‘Can’t escape it’: UC Berkeley students face increasing air pollution from North Bay fires

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Katherine Qiu/Staff

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The North Bay fires are affecting the daily life and health of students and community members, causing a spike in Tang Center visits related to smoke inhalation as of Wednesday.

Pollutants from the fires have affected air quality in the Bay Area significantly, and the Berkeley community is one of many grappling with the fallout. The largest fires started in Napa County on Sunday and have since spread to Sonoma County.

These are just part of a series of fires blazing in Northern California. Additional fires have sparked in Mendocino, Yuba, Nevada, Calaveras and Butte counties.

“It sucks because you can’t escape it. You’re literally trapped,” said campus freshman Camron King, who has asthma. “I was planning on studying up near Stern, but I don’t think I will anymore because you can really smell it over there. Last night, my roommate woke up from the smell of fire.”

The Environmental Protection Agency’s Air Quality Index, or AQI, is a scale that measures the air quality in any given region. According to Bay Area Air Quality Management District spokesperson Ralph Borrmann, the entire Bay Area has been in the “unhealthy to very unhealthy” range of air quality because of the fires.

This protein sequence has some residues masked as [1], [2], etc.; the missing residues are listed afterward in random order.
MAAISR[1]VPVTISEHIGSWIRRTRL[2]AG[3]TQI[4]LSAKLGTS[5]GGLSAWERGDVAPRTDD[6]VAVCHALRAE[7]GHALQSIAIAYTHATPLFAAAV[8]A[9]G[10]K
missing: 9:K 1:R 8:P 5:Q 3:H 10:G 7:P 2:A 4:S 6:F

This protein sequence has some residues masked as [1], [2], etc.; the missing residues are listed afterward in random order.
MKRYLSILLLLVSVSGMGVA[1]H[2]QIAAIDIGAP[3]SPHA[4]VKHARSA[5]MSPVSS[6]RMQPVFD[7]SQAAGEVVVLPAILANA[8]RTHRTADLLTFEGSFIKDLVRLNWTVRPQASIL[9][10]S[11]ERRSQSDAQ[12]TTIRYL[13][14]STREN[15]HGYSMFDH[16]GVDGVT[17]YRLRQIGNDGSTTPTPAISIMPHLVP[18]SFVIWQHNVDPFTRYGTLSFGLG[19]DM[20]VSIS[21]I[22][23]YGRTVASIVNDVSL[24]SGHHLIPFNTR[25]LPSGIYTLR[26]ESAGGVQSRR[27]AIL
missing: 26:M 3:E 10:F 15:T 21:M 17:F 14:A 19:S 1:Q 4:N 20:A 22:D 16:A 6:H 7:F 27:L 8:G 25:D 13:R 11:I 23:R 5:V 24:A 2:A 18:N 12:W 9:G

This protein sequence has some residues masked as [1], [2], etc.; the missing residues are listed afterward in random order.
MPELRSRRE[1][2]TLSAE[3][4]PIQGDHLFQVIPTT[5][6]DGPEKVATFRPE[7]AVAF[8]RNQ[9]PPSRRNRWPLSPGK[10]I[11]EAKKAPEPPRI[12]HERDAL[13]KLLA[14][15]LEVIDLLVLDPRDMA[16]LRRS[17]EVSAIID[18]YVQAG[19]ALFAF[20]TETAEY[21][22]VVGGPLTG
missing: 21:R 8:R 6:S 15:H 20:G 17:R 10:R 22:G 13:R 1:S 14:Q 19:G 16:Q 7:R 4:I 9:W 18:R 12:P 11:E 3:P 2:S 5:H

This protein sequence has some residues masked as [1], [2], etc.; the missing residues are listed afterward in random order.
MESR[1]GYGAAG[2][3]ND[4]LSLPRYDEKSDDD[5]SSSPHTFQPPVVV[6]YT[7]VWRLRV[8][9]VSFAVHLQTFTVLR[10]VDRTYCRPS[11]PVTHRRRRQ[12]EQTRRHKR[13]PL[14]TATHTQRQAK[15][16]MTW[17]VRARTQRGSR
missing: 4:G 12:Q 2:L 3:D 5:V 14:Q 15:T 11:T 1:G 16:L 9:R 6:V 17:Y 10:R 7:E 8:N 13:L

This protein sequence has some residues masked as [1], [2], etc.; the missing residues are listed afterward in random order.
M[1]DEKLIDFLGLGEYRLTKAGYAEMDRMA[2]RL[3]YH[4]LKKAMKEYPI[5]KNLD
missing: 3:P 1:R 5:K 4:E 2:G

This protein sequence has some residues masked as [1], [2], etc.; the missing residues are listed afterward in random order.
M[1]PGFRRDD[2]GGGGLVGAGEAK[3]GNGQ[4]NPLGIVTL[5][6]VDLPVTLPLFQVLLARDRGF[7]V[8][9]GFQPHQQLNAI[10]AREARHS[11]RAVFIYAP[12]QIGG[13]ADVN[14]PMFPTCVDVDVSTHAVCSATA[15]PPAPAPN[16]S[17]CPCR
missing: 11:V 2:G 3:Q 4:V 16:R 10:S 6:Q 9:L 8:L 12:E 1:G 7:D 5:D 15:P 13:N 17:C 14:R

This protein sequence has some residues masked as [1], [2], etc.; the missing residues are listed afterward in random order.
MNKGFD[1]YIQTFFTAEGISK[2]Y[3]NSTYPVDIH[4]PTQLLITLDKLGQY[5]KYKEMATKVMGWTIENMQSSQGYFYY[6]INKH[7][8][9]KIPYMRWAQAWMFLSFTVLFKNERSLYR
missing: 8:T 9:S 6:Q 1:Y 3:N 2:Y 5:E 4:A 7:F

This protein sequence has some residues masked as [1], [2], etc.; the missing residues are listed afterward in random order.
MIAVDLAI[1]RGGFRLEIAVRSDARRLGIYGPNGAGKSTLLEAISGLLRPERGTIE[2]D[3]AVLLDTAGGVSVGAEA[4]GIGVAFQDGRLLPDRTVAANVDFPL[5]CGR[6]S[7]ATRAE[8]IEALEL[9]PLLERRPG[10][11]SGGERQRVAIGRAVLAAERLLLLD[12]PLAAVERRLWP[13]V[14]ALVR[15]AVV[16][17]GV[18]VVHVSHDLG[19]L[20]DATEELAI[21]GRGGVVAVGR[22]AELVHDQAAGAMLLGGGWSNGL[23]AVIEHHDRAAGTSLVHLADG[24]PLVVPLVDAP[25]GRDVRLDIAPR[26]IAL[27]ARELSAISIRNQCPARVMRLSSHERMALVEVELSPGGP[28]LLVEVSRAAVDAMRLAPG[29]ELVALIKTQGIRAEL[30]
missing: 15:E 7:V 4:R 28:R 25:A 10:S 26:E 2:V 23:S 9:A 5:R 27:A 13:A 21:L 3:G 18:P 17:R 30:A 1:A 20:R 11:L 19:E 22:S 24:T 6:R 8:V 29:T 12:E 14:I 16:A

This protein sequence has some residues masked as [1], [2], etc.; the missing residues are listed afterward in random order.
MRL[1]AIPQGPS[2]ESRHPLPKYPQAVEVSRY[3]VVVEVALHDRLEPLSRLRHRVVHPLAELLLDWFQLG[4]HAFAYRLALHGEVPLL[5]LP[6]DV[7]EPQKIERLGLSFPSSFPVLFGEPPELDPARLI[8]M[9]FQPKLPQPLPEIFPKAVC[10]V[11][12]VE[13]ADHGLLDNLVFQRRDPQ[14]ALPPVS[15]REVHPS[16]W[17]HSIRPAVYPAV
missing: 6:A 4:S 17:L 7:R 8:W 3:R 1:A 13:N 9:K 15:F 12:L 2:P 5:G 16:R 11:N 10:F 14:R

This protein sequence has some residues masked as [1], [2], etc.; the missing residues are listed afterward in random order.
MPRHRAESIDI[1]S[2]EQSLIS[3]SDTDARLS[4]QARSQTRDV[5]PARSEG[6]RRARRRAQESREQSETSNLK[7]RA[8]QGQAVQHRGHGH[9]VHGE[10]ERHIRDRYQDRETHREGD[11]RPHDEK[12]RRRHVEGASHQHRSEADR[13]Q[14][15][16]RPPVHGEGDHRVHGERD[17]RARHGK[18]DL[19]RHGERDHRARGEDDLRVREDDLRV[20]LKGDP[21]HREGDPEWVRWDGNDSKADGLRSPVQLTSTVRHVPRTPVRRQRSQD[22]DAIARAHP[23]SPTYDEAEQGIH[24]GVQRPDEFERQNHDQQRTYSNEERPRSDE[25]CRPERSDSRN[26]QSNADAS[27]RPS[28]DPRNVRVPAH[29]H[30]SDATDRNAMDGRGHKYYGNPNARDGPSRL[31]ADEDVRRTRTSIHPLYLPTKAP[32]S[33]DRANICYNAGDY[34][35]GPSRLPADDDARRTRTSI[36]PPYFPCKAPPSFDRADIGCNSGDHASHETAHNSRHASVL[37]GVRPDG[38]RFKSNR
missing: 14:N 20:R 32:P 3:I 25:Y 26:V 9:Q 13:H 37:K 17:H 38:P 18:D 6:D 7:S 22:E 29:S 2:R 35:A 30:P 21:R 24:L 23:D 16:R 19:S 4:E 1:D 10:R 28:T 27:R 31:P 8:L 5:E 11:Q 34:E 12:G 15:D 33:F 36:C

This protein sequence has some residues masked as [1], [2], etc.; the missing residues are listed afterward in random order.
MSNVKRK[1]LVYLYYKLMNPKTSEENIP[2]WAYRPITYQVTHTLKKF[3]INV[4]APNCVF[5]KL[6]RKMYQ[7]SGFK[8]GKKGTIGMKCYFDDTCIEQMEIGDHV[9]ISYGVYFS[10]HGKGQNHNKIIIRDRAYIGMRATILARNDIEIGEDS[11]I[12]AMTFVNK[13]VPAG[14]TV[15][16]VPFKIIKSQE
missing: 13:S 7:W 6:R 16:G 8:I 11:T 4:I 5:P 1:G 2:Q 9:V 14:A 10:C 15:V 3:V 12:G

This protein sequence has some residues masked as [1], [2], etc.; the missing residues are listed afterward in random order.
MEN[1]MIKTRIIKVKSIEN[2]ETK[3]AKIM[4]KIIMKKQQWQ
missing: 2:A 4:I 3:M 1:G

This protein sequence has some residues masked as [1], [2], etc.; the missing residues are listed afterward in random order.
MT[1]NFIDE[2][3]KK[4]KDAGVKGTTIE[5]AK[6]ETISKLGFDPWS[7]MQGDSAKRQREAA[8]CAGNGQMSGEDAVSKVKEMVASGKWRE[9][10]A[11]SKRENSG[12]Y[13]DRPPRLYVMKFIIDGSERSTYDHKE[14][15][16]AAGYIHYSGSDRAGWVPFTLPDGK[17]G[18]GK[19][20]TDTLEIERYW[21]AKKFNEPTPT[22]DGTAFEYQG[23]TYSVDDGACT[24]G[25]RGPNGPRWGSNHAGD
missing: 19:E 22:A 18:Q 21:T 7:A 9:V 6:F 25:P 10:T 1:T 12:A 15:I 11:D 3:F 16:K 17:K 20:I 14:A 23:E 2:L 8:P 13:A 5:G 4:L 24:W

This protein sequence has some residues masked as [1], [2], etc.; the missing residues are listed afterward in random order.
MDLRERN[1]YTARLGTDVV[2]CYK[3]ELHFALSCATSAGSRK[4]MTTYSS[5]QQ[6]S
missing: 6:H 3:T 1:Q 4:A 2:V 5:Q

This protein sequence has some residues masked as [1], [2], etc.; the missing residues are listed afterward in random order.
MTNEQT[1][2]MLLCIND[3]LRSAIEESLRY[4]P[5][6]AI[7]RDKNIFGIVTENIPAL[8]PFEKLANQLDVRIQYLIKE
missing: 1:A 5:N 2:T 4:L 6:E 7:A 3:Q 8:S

In Berkeley Aquatic Park and Laney College on Wednesday, the AQI was 137 and 176, respectively, whereas a normal day for the region would be anywhere from 30 to less than 100, according to Borrmann.

Campus professor of environmental health sciences John Balmes stated that because wildland fires are considered natural events, the Bay Area is not violating EPA regulations for pollution, but the actual health effects of the particulates in the air are “pretty bad.” People with preexisting heart and lung disease and asthma are particularly vulnerable, he said, adding that everyone should stay inside with the windows closed.

smog8_jenna-wong_staff-copy“My wife has asthma, and even with all the windows closed, smoke is still getting in,” Balmes said. “People shouldn’t be trying to exercise — (it increases) the dose of the particulate because you have to breathe more per minute and start losing filtration from the nose. (The air) may even be unhealthy for people without conditions.”

Students on campus, more than 50 miles away from where the first fires started, have also felt the effects of the sudden fires. Elena Retana-Torres, a campus sophomore, said the fires seem similar to the ones they’ve experienced at home in Los Angeles.

“There was a fire very close to my house when I did live there — this isn’t that bad in comparison, but this is still pretty bad considering the way the light comes in and makes things look right now,” Retana-Torres said. “It has affected my plans. … Less time outside, definitely.”

Seven to 10 people came into the Tang Center on Wednesday with dizziness, headache, nausea and symptoms related to asthma due to smoke inhalation, according to Tang Center spokesperson Kim LaPean.

Kun Wang, an international student from Beijing, China and campus sophomore, said she and her friends are feeling uncomfortable because of the air quality, although she is not having specific respiratory complications.

“In Beijing, it doesn’t smell like this. (Berkeley) smells really bad,” Wang said. “I feel like it’s worse (in Berkeley) right now, but it will get better.”

Contact Cade Johnson at [email protected] and follow him on Twitter at @cadejohnson98.

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